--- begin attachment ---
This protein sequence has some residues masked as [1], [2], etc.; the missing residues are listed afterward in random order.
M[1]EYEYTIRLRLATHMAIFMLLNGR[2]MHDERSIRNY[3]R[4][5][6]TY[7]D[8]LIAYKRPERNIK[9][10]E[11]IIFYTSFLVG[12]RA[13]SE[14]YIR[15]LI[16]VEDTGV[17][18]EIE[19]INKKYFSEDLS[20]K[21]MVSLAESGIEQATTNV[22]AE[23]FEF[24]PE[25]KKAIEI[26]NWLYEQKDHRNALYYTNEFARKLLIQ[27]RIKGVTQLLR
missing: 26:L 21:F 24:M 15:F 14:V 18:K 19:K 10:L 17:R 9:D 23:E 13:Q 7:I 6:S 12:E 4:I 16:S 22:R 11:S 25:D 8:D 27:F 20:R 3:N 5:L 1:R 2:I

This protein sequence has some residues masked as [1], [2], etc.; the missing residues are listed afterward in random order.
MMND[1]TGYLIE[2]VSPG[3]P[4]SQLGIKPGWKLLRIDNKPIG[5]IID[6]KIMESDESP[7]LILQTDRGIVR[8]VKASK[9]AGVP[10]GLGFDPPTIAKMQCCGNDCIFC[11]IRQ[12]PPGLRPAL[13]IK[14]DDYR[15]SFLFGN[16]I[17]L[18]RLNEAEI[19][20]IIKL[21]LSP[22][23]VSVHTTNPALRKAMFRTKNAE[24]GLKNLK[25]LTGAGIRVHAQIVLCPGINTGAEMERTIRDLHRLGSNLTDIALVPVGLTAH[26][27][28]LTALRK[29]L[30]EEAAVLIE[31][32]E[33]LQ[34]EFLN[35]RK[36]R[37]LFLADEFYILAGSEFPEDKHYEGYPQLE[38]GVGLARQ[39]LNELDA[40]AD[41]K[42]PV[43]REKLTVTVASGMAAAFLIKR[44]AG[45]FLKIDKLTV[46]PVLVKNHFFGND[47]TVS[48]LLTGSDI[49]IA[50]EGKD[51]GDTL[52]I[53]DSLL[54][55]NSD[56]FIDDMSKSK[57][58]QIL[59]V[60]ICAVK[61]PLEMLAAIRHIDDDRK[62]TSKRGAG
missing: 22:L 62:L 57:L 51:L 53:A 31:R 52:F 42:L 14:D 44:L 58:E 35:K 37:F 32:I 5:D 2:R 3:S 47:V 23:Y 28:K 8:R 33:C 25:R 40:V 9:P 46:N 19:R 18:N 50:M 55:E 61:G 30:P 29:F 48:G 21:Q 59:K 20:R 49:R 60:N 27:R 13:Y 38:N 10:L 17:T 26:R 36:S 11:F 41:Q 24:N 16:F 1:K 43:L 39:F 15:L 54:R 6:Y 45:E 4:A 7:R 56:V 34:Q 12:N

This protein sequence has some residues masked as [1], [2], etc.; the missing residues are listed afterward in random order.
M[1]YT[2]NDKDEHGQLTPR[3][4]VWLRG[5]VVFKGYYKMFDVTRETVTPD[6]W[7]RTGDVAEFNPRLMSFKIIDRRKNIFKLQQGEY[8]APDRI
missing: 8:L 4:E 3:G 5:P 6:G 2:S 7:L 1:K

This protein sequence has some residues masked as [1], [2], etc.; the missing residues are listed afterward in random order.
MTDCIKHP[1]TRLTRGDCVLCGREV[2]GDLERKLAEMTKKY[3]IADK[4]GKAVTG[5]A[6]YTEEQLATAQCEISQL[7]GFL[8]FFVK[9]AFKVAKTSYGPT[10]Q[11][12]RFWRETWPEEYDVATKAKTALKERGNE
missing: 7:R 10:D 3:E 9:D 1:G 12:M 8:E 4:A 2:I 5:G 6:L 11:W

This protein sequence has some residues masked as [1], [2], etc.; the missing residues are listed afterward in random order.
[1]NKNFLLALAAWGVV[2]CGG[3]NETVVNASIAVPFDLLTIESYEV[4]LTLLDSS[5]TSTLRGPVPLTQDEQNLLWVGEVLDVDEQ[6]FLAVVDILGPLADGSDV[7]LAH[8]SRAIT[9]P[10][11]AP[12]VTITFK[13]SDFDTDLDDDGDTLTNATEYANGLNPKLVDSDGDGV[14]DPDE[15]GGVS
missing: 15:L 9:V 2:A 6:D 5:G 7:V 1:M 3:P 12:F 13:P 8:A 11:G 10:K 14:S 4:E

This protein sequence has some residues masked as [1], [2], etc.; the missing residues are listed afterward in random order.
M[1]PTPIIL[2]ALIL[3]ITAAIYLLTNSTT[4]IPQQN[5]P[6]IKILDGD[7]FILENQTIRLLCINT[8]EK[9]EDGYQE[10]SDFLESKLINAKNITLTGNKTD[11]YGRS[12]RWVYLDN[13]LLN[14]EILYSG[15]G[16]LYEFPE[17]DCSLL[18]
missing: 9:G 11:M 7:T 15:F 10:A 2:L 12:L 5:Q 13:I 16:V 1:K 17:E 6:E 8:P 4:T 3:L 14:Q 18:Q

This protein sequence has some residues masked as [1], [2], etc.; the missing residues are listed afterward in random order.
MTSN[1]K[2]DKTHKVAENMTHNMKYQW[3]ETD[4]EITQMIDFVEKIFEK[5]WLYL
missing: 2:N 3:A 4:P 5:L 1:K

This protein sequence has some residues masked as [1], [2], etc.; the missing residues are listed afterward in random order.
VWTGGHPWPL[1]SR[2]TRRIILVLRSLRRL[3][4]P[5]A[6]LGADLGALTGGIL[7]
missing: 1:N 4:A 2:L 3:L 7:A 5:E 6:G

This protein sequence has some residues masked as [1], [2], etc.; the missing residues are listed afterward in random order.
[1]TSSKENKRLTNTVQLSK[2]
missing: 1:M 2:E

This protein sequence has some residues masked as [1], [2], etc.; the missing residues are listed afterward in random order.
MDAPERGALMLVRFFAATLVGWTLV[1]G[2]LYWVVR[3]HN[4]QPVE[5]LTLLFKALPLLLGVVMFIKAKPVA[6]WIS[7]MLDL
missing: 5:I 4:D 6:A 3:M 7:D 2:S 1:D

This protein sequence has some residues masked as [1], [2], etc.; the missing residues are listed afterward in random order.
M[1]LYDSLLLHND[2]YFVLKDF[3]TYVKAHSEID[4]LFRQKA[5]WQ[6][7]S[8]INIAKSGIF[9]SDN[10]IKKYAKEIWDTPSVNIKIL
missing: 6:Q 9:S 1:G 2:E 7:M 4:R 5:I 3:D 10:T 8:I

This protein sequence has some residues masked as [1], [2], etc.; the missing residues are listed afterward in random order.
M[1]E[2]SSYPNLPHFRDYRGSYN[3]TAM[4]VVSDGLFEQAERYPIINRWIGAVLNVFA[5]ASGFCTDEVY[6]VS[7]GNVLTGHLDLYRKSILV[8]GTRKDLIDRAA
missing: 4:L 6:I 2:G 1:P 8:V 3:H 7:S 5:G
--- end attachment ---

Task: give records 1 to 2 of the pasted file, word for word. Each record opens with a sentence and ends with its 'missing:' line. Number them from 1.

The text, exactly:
This protein sequence has some residues masked as [1], [2], etc.; the missing residues are listed afterward in random order.
M[1]EYEYTIRLRLATHMAIFMLLNGR[2]MHDERSIRNY[3]R[4][5][6]TY[7]D[8]LIAYKRPERNIK[9][10]E[11]IIFYTSFLVG[12]RA[13]SE[14]YIR[15]LI[16]VEDTGV[17][18]EIE[19]INKKYFSEDLS[20]K[21]MVSLAESGIEQATTNV[22]AE[23]FEF[24]PE[25]KKAIEI[26]NWLYEQKDHRNALYYTNEFARKLLIQ[27]RIKGVTQLLR
missing: 26:L 21:F 24:M 15:F 14:V 18:K 19:K 10:L 17:R 9:D 23:E 13:Q 7:I 6:S 12:E 4:I 16:S 22:R 11:S 25:D 8:D 27:F 20:R 3:N 5:L 1:R 2:I

This protein sequence has some residues masked as [1], [2], etc.; the missing residues are listed afterward in random order.
MMND[1]TGYLIE[2]VSPG[3]P[4]SQLGIKPGWKLLRIDNKPIG[5]IID[6]KIMESDESP[7]LILQTDRGIVR[8]VKASK[9]AGVP[10]GLGFDPPTIAKMQCCGNDCIFC[11]IRQ[12]PPGLRPAL[13]IK[14]DDYR[15]SFLFGN[16]I[17]L[18]RLNEAEI[19][20]IIKL[21]LSP[22][23]VSVHTTNPALRKAMFRTKNAE[24]GLKNLK[25]LTGAGIRVHAQIVLCPGINTGAEMERTIRDLHRLGSNLTDIALVPVGLTAH[26][27][28]LTALRK[29]L[30]EEAAVLIE[31][32]E[33]LQ[34]EFLN[35]RK[36]R[37]LFLADEFYILAGSEFPEDKHYEGYPQLE[38]GVGLARQ[39]LNELDA[40]AD[41]K[42]PV[43]REKLTVTVASGMAAAFLIKR[44]AG[45]FLKIDKLTV[46]PVLVKNHFFGND[47]TVS[48]LLTGSDI[49]IA[50]EGKD[51]GDTL[52]I[53]DSLL[54][55]NSD[56]FIDDMSKSK[57][58]QIL[59]V[60]ICAVK[61]PLEMLAAIRHIDDDRK[62]TSKRGAG
missing: 22:L 62:L 57:L 51:L 53:A 31:R 52:F 42:L 14:D 44:L 58:E 35:K 37:F 32:I 5:D 2:R 3:S 47:V 23:Y 28:K 8:R 33:C 25:R 40:V 9:P 46:N 19:R 18:N 50:M 55:E 61:G 30:P 29:F 48:G 21:Q 59:K 20:R 49:R 60:N 27:R 13:Y 38:N 10:L 17:T 26:R 36:S 11:F 41:Q 24:N 16:F 1:K 43:L 39:F 15:L 54:R 6:Y 45:E 4:A 7:R 56:V 34:Q 12:N